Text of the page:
Introduction to Writing Code for Computers


Writing code is writing of a precise set of instructions that a computer or device can understand. It’s explaining exactly what you want your computer to do at any given moment. Computers need to know exactly how to react to things like the clicking of a mouse or the pushing of a button. And whatever happens ultimately is happening because of lines of code written by a human programmer. 

What Is Code?

Just about anything with a plug or battery uses code. Code is keeping airplanes in the air and it’s allowing you to swipe a credit card. The computer doesn’t know what to do in any given situation; it has to be taught everything. You can think of a computer programmer explaining to a computer what they wanted to do, just  like someone trying to give directions for how to drive somewhere when they don’t even know what a car is. So, you can see what kind of complications you’d run into. You’d have to not only tell them how to get to where they’re going, but you’d also have to give them contingency plans for things like what if there’s a traffic jam or what if a truck breaks down in the turn lane. You’d even need to explain precisely how the steering wheel or the gas pedal works. That’s kind of like a computer programmer writing code for a computer. They have to basically teach it everything every time.

Basic Laws of Code

To understand that communication and how would this process even start, you have to go back to the Industrial Revolution, where the first computer program was invented in 1801 by a person named Joseph Jacquard. He developed a system of weaving instructions or code for his sewing rooms that could be stored on cards with holes. There was a mechanism that would go along the card and try to push a pin through. So, either the pin would go through or it wouldn’t. This process is called binary; it’s one or zero. If the pin goes through the hole, it would allow a thread attached to it to lift, which lifts the string and lifts the associative thread. And if the pin does not go through a hole, the pin doesn’t move and the thread doesn’t move. With this contraption, you could create very fancy pieces of weaving. This concept was borrowed by mathematicians. Charles Babbage invented the analytical engine in 1837, and it was basically a calculating machine.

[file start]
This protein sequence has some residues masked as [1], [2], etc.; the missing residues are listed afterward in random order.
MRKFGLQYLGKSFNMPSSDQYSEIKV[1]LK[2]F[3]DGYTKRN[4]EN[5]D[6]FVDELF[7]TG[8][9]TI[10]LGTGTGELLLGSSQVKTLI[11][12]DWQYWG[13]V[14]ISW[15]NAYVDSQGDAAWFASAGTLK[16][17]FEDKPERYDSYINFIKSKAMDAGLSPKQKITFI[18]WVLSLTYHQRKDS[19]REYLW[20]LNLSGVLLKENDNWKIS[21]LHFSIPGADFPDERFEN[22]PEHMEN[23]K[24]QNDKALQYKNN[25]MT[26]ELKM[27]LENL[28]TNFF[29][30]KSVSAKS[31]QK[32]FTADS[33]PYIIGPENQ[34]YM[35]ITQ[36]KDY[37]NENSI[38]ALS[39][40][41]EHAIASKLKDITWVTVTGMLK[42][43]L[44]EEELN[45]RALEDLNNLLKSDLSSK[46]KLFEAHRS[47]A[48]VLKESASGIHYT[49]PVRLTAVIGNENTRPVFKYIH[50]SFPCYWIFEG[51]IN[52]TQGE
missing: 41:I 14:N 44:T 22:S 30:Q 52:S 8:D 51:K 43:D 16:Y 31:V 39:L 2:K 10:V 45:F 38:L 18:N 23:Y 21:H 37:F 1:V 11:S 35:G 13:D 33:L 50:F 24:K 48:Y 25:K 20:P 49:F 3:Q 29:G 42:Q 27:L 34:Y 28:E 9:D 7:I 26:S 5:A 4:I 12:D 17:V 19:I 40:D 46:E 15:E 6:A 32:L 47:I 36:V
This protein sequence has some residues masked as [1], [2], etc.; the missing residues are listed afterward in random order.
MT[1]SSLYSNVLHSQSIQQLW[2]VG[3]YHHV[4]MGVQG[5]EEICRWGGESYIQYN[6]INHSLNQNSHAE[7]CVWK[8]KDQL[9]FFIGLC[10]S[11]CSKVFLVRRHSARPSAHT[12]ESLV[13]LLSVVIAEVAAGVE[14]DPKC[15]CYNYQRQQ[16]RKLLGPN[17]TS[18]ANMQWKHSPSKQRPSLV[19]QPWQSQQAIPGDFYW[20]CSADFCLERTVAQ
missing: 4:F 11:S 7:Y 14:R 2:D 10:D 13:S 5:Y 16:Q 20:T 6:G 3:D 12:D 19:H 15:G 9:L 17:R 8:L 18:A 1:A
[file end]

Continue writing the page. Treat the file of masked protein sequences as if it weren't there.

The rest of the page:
What’s Involved in Writing Code?

Eventually, transistors were invented to replace punch cards as a way of transferring data. Nowadays programmers use computers that have billions of transistors but still carrying that same basic idea of on and off to carry data. As a way of harnessing these various combinations of transistors, programmers use code. Computer programmers use different languages, whether it’s python front end for gaming, java for desktop applications or effective C for an iPhone app. A computer program is only a text file following those rules, and it’s eventually translated into something the computer can understand. 

Binary Code

Just like the pins on Jacquard’s loom, computers can only understand two things. Think of one and zero as the alphabet of a computer. It’s like if you look at the alphabet of the English language, there are only 26 letters, and by themselves, they’re meaningless. But when you combine them into different ways, you get the Great Gatsby or Romeo and Juliet. In the same way, billions of different combinations of ones and zeros have the potential to give us Microsoft Word or iTunes. The top level of a human writing code for a specific computer language is translated or compiled into a low level language by the compiler. Finally, the code is translated into binary or machine using an assembler. 

Because we have a way of translating human orders in the form of code into ones and zeroes that a computer can understand, it’s really just a matter of what you want the computer to do.

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